Below are two great covers, the first by one of my favorite book designers, David King. With a heavy constructivist/Soviet influence, he has the ability to do a lot with a handful of tools and tricks. This cover, for Lanning’s Africa Undermined (1979), is pretty classic King, with the title type so tightly kerned it almost makes black bars, and the subtitle cocked at an extreme angle. A closer look shows that the typeface is slightly stressed, with eroding edges—a nice detail.
Denis Herbstein’s White Man, We Want to Talk to You (1978) has a bombshell of a cover, to go along with a great title. Herbstein, a South African reporter, tells a first hand account of the Soweto uprising of 1976. And the cover hits you like a riot, giving the viewer a small visual taste of that moment. The text jumps in your face, pushing its way off the cover into your field of vision, and rather than giving your eyes a break, the bottom of the page is filled with a young Black South African swinging a fist at you! The entire design exudes power, and fits perfectly with the content.

To round out this entire ten week series, lets look at two reference-type books, general Africa handbooks that would be useful in school libraries or for activists, but likely had a limited general audience. Firs we have Colin Legum’s Africa Handbook (1969) where the designer Ian Escott does a pretty good job given the universality of the content. The type is bold and pops off the black, and the map is chunky and sharp, strongly stylized but still clearly Africa. Roger Omond’s The Apartheid Handbook (1985) doesn’t fair so well. Whether due to a specific designer problem (unattributed, which is rare for Penguin), or speaks to a broader crisis of book cover design in the mid-80s, this cover is terrible. The title is already so generic, the cover just makes the entire project seem greased down in boredom. Pity the South African’s that could have really used a book that sparked true interest in their struggle.

Here’s a bibliography of the books from this week, in the order I’ve discussed them:

  • Colin Legum, Congo Disaster (Middlesex, UK: Penguin, 1961).
  • W. H. Canaway, Sammy Goes South (Middlesex, UK: Penguin, 1963). Cover drawing by Adrian Bailey.
  • Lucy Mair, Primitive Government (Middlesex, UK: Penguin, 1962). Cover photograph of a Benin bronze mask by Mansell-Giraudon.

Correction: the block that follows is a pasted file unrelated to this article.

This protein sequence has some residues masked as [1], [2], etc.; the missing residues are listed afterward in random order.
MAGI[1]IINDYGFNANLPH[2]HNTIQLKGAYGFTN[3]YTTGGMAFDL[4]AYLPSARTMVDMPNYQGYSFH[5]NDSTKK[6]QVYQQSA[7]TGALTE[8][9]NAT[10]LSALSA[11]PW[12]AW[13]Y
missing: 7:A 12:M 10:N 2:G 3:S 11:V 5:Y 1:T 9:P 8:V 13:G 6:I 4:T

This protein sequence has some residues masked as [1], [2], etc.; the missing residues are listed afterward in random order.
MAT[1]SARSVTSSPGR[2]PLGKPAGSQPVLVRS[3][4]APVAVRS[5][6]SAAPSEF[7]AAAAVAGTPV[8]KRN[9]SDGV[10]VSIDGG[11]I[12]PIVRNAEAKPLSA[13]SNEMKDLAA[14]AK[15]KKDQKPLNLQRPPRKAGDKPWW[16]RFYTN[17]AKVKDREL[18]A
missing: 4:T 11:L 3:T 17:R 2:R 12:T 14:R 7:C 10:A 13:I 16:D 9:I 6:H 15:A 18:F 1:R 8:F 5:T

• Patrick van Rensburg, Guilty Land (Middlesex, UK: Penguin, 1962). Cover design by Frederick Price; photograph by Satour.
  • Paul Fordham, The Geography of African Affairs (Middlesex, UK: Penguin, 1965). Cover design by George Daulby.
  • Basil Davidson, Africa in Modern History: The Search for a New Society (Middlesex, UK: Penguin, 1978). Cover photo ℅ Alan Hutchison Library.
  • Ezekiel Mphahlele, ed., African Writing Today (Baltimore, MD: Penguin, 1967). Cover design by John Sewell.
  • G. Lanning with M. Mueller, Africa Undermined: A History of the Mining Companies and the Underdevelopment of Africa (Middlesex, UK: Penguin, 1979). Cover design by David King.
  • Denis Herbstein, White Man, We Want to Talk To You (Middlesex, UK: Penguin, 1978). Cover design by Ken Carroll.
  • Colin Legum, ed., Africa Handbook (Middlesex, UK: Penguin, 1969). Cover design by Ian Escott.
  • Roger Omond, The Apartheid Handbook (Middlesex, UK: Penguin, 1985). Cover design unattributed.
  • Subjects
    Culture & MediaGlobal SolidarityHistoryRacial JusticeSocial Movements

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    2 comments on “120: Penguin African Library, part X”

    really interesting designs that could allude to vernacular sign painting for commercial purposes at the time of these publications. Also, some Romare Bearden references and Italian Futurist design. Definitely in conversation with US Black Arts Movement design and intent. Didactic and affirming themes that directly engage the reader while reaffirm the context of material. Very much in tune with Third Cinema concepts of the late 1960s and early 1970s.

    Only a Caucasian would find this”….didactic and affirming”. As an African, I found the covers racist and offensive. Caucasian authors have not the authority or right to write about Africans, nor do they have the authority to use the artwork which Europeans stole form Africans during colonization as front covers for the books. And obviously, unless you are blind or ignorant, it should be obvious that African art and culture and completely distinct form US Black American art and culture, unless when the latter is attempting to imitate African art